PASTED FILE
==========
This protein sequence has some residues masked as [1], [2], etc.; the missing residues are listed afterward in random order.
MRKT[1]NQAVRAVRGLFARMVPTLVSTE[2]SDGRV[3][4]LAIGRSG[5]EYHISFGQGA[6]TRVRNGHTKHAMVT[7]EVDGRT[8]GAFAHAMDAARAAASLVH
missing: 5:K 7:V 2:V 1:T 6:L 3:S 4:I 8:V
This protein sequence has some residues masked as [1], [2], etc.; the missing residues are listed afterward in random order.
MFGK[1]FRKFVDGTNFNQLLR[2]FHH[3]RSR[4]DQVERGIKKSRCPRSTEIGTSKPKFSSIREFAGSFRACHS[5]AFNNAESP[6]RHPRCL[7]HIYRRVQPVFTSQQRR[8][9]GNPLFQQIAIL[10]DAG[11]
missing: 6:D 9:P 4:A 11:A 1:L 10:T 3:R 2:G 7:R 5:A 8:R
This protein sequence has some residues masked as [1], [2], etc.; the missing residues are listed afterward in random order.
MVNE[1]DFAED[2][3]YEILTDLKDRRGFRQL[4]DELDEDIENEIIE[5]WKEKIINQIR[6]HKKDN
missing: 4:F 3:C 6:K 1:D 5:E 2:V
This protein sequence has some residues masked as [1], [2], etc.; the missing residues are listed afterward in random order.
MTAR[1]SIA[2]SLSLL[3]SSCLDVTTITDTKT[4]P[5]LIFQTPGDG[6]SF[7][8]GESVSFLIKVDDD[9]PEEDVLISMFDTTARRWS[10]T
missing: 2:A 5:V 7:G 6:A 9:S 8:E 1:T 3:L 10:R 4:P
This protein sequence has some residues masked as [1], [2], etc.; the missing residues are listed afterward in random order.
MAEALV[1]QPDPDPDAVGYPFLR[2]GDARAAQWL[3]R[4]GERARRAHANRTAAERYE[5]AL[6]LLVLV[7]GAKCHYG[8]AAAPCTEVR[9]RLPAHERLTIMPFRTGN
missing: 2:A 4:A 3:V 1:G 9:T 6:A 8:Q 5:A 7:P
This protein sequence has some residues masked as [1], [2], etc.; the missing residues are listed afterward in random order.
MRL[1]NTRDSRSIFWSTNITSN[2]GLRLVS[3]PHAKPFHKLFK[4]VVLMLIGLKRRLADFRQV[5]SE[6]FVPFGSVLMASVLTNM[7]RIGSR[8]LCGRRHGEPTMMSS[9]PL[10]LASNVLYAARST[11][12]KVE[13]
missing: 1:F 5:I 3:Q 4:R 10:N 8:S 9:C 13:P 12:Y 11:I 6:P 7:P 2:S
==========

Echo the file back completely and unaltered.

This protein sequence has some residues masked as [1], [2], etc.; the missing residues are listed afterward in random order.
MRKT[1]NQAVRAVRGLFARMVPTLVSTE[2]SDGRV[3][4]LAIGRSG[5]EYHISFGQGA[6]TRVRNGHTKHAMVT[7]EVDGRT[8]GAFAHAMDAARAAASLVH
missing: 5:K 7:V 2:V 1:T 6:L 3:S 4:I 8:V
This protein sequence has some residues masked as [1], [2], etc.; the missing residues are listed afterward in random order.
MFGK[1]FRKFVDGTNFNQLLR[2]FHH[3]RSR[4]DQVERGIKKSRCPRSTEIGTSKPKFSSIREFAGSFRACHS[5]AFNNAESP[6]RHPRCL[7]HIYRRVQPVFTSQQRR[8][9]GNPLFQQIAIL[10]DAG[11]
missing: 6:D 9:P 4:A 11:A 1:L 10:T 3:R 2:G 7:R 5:A 8:R
This protein sequence has some residues masked as [1], [2], etc.; the missing residues are listed afterward in random order.
MVNE[1]DFAED[2][3]YEILTDLKDRRGFRQL[4]DELDEDIENEIIE[5]WKEKIINQIR[6]HKKDN
missing: 4:F 3:C 6:K 1:D 5:E 2:V
This protein sequence has some residues masked as [1], [2], etc.; the missing residues are listed afterward in random order.
MTAR[1]SIA[2]SLSLL[3]SSCLDVTTITDTKT[4]P[5]LIFQTPGDG[6]SF[7][8]GESVSFLIKVDDD[9]PEEDVLISMFDTTARRWS[10]T
missing: 2:A 5:V 7:G 6:A 9:S 8:E 1:T 3:L 10:R 4:P
This protein sequence has some residues masked as [1], [2], etc.; the missing residues are listed afterward in random order.
MAEALV[1]QPDPDPDAVGYPFLR[2]GDARAAQWL[3]R[4]GERARRAHANRTAAERYE[5]AL[6]LLVLV[7]GAKCHYG[8]AAAPCTEVR[9]RLPAHERLTIMPFRTGN
missing: 2:A 4:A 3:V 1:G 9:T 6:A 8:Q 5:A 7:P
This protein sequence has some residues masked as [1], [2], etc.; the missing residues are listed afterward in random order.
MRL[1]NTRDSRSIFWSTNITSN[2]GLRLVS[3]PHAKPFHKLFK[4]VVLMLIGLKRRLADFRQV[5]SE[6]FVPFGSVLMASVLTNM[7]RIGSR[8]LCGRRHGEPTMMSS[9]PL[10]LASNVLYAARST[11][12]KVE[13]
missing: 1:F 5:I 3:Q 4:R 10:N 8:S 9:C 13:P 12:Y 11:I 6:P 7:P 2:S